President Donald Trump on Friday said he would delay sending an approved COVID-19 vaccine to New York until Gov. Andrew Cuomo authorizes it.
“We won't be delivering it to New York until we have authorization to do so, and that pains me to say that," Trump said, pointing to criticism Cuomo has made of the federal government's vaccination distribution plan.
Cuomo went on CNN and MSNBC immediately after the president spoke Friday to respond.
“The day they distribute the vaccine, we will be ready to start the distribution," the governor said on MSNBC. "Our review of the FDA protocol will be simultaneously concurrent with their delivery. We are not going to have any lag-in time. But I want to be able to say to the people of this state trust the vaccine.”
The New York governor in September had already announced the state would conduct its own review of the vaccine's safety and effectiveness, as well as develop a distribution plan.
"It's a way to build confidence," Cuomo said in an MSNBC interview. "It's not just New York. Seven states have a panel to review it."
As for Trump, Cuomo said, "None of what he said is true -- surprise, surprise."
The president's statement came during a Rose Garden update on "Operation Warp Speed," where Trump discussed the progress of a vaccine, and a national distribution plan. Earlier this week, the most promising vaccine news came when Pfizer announced it had a vaccine that was 90% effective. As of now, no vaccine has been approved for distribution.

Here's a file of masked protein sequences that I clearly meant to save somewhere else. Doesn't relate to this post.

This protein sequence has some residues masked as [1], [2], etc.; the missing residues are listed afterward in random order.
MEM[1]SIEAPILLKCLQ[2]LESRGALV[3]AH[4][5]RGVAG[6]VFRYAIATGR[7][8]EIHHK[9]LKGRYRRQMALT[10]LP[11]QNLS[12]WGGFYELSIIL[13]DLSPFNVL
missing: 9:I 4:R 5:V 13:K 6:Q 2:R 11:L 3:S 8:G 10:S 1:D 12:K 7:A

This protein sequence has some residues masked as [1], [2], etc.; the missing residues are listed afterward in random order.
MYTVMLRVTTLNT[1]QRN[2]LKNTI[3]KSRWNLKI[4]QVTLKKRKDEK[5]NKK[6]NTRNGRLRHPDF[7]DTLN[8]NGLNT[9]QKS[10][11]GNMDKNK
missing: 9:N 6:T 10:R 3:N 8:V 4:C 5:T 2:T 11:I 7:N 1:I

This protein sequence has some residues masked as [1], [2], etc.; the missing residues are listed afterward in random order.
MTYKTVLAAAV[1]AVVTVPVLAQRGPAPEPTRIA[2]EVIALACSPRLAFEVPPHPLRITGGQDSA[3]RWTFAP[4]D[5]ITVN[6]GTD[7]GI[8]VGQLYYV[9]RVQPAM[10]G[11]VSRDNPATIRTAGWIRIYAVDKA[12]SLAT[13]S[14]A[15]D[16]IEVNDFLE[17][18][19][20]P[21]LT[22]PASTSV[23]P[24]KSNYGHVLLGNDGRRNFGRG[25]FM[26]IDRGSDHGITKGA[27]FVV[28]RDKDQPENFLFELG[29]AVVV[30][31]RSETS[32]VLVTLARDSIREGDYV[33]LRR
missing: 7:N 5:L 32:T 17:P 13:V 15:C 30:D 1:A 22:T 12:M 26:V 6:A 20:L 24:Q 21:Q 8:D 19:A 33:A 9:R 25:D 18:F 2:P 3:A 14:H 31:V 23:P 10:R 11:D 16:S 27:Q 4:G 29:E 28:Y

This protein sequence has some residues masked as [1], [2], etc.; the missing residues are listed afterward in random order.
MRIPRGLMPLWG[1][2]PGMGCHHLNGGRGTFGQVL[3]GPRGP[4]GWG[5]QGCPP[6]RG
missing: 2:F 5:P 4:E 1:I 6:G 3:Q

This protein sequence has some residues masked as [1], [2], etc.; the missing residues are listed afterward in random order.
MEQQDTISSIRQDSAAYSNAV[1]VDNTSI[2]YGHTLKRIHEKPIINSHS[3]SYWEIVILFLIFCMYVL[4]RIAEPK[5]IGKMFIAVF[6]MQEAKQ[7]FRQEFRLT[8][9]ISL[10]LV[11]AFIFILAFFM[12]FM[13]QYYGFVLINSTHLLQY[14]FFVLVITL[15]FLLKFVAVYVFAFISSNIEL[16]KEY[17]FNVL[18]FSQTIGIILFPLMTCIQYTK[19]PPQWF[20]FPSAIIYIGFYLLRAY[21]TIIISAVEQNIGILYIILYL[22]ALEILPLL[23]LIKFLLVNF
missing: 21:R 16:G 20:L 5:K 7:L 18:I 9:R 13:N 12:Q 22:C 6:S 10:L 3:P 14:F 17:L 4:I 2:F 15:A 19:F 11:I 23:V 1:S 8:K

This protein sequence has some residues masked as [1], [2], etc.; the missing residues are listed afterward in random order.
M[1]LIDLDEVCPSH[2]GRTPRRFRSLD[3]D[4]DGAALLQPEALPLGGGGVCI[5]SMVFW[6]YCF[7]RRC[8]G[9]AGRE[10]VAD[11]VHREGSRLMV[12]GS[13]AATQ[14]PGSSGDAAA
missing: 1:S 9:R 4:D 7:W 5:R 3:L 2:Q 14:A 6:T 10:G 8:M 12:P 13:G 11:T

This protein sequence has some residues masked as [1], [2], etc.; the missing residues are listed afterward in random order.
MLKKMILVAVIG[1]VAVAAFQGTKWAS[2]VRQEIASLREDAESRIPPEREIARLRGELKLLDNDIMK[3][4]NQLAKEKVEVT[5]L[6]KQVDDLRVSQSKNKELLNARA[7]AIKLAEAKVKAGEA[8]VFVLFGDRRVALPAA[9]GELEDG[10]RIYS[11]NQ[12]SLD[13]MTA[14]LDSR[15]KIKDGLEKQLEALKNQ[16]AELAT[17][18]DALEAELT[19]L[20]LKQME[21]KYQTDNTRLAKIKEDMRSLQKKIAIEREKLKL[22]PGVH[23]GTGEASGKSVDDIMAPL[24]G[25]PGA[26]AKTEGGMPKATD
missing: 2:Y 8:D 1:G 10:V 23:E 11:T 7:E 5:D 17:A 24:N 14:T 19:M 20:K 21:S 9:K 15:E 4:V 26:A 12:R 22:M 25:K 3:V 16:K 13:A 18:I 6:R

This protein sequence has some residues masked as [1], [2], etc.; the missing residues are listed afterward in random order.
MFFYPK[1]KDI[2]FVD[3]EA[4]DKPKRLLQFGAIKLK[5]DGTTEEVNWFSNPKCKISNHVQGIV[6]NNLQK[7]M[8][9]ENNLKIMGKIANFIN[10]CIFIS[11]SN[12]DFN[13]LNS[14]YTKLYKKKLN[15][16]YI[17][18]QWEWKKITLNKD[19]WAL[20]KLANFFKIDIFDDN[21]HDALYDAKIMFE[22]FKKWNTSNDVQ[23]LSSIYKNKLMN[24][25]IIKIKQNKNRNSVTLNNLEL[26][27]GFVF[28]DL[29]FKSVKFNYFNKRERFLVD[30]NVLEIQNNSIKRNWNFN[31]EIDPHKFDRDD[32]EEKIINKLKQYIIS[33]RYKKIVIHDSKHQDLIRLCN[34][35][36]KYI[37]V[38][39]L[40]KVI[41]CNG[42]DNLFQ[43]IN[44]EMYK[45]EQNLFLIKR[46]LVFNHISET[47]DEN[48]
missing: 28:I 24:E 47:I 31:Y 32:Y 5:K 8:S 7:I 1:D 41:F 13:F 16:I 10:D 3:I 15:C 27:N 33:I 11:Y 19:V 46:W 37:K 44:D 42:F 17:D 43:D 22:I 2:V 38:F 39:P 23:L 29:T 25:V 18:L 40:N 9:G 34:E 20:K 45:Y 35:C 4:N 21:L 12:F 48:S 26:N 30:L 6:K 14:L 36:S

Federal officials say the first doses of the vaccine, about 20 million of them, will go out next month, followed by another 20 million in January. It likely won’t be widely available to the public until the spring.
Cuomo has knocked the Trump administration's plan to rely heavily on private sector pharmacies like CVS and Walgreens to distribute a vaccine. He has said that that discriminates against communities of color, which don’t necessarily have ready access to those stores.
At the same time, Cuomo has said he's concerned the federal government is seeking personal identification numbers, which could lead to the exposure of undocumented immigrants.
Cuomo has previously raised concerns a vaccine would be rushed by Trump for political purposes and putting its safety in doubt.
Earlier this week, in an interview with Good Morning America, Cuomo raised doubts about the vaccine plan - remarks that were widely criticized by Republicans.
“Well, it’s good news, bad news, George," Cuomo said in the interview. "The good news is, the Pfizer tests look good and we will have a vaccine shortly. The bad news is that it’s about two months before Joe Biden takes over, and that means this administration is going to be implementing the vaccine plan.”
Rich Azzopardi, a senior advisor to the governor, wrote on Twitter that Trump "has failed with his pandemic response, lied to Americans about how bad it was when he knew otherwise & was fired by voters for his incompetence. @NYGovCuomo is fighting to ensure the communities hit hardest by COVID get the vaccine. Feds providing 0 resources."
Attorney General Letitia James in a statement released later in the afternoon said her office was ready to sue the federal government if the vaccine is delayed for New York.
“This is nothing more than vindictive behavior by a lame-duck president trying to extract vengeance on those who oppose his politics," James said in the statement.
"Once there is a fully-developed COVID-19 vaccine, we are confident that a Biden-Harris Administration will provide New York with the proper number of doses so that our state’s residents can achieve immunity. If dissemination of the vaccine takes place in the twilight of a Trump Administration and the president wants to play games with people’s lives, we will sue and we will win.”